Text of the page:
How Dualists Should (Not) Respond to the Objection from Energy Conservation

Mind and Matter 17 (1):95-121 (2019)
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The principle of energy conservation is widely taken to be a se- rious difficulty for interactionist dualism (whether property or sub- stance). Interactionists often have therefore tried to make it satisfy energy conservation. This paper examines several such attempts, especially including E. J. Lowe’s varying constants proposal, show- ing how they all miss their goal due to lack of engagement with the physico-mathematical roots of energy conservation physics: the first Noether theorem (that symmetries imply conservation laws), its converse (that conservation laws imply symmetries), and the locality of continuum/field physics. Thus the “conditionality re- sponse”, which sees conservation as (bi)conditional upon symme- tries and simply accepts energy non-conservation as an aspect of interactionist dualism, is seen to be, perhaps surprisingly, the one most in accord with contemporary physics (apart from quantum mechanics) by not conflicting with mathematical theorems basic to physics. A decent objection to interactionism should be a posteri- ori, based on empirically studying the brain.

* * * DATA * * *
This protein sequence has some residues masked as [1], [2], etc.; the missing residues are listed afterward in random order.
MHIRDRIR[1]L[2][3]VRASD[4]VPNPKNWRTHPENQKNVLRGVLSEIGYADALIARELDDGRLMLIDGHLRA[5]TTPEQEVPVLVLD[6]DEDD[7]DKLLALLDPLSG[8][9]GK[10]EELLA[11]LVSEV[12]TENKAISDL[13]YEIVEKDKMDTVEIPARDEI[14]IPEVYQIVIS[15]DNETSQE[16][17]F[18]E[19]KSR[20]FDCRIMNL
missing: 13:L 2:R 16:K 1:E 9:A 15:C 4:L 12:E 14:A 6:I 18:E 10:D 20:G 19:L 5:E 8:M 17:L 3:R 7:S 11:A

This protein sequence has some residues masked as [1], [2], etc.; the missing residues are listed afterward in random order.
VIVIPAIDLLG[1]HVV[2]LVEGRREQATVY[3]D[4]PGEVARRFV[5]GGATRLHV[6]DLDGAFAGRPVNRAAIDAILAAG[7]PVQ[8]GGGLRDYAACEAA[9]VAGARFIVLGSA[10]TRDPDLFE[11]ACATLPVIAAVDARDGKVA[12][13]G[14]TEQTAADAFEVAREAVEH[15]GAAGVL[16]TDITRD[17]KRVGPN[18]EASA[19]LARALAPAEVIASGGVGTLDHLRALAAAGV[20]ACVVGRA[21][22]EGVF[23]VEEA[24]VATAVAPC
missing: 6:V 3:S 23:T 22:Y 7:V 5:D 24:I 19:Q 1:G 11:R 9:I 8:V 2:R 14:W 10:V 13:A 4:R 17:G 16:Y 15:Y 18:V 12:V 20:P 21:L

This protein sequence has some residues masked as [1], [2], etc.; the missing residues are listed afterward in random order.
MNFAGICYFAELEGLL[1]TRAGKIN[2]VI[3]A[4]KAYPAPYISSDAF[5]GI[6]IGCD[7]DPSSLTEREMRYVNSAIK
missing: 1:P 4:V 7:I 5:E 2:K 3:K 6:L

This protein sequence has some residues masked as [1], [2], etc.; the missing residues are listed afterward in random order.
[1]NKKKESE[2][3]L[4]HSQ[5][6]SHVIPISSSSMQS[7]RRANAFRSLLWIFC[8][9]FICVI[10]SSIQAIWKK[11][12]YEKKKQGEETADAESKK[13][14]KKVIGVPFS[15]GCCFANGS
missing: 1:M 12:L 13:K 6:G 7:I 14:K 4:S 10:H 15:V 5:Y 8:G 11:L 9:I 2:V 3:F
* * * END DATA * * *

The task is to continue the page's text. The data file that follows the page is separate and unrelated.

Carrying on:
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Author Profiles

J. Brian Pitts
University of Lincoln
Alin C. Cucu
University of Lausanne

References found in this work

Every thing must go: metaphysics naturalized.James Ladyman & Don Ross - 2007 - New York: Oxford University Press. Edited by Don Ross, David Spurrett & John G. Collier.
Mind: A Brief Introduction.John R. Searle - 2004 - New York: Oxford University Press.
The mind-body problem.Jerry Fodor - 1981 - Scientific American 244 (1):114-25.
Mind: A Brief Introduction.John R. Searle - 2004 - New York: Oup Usa.

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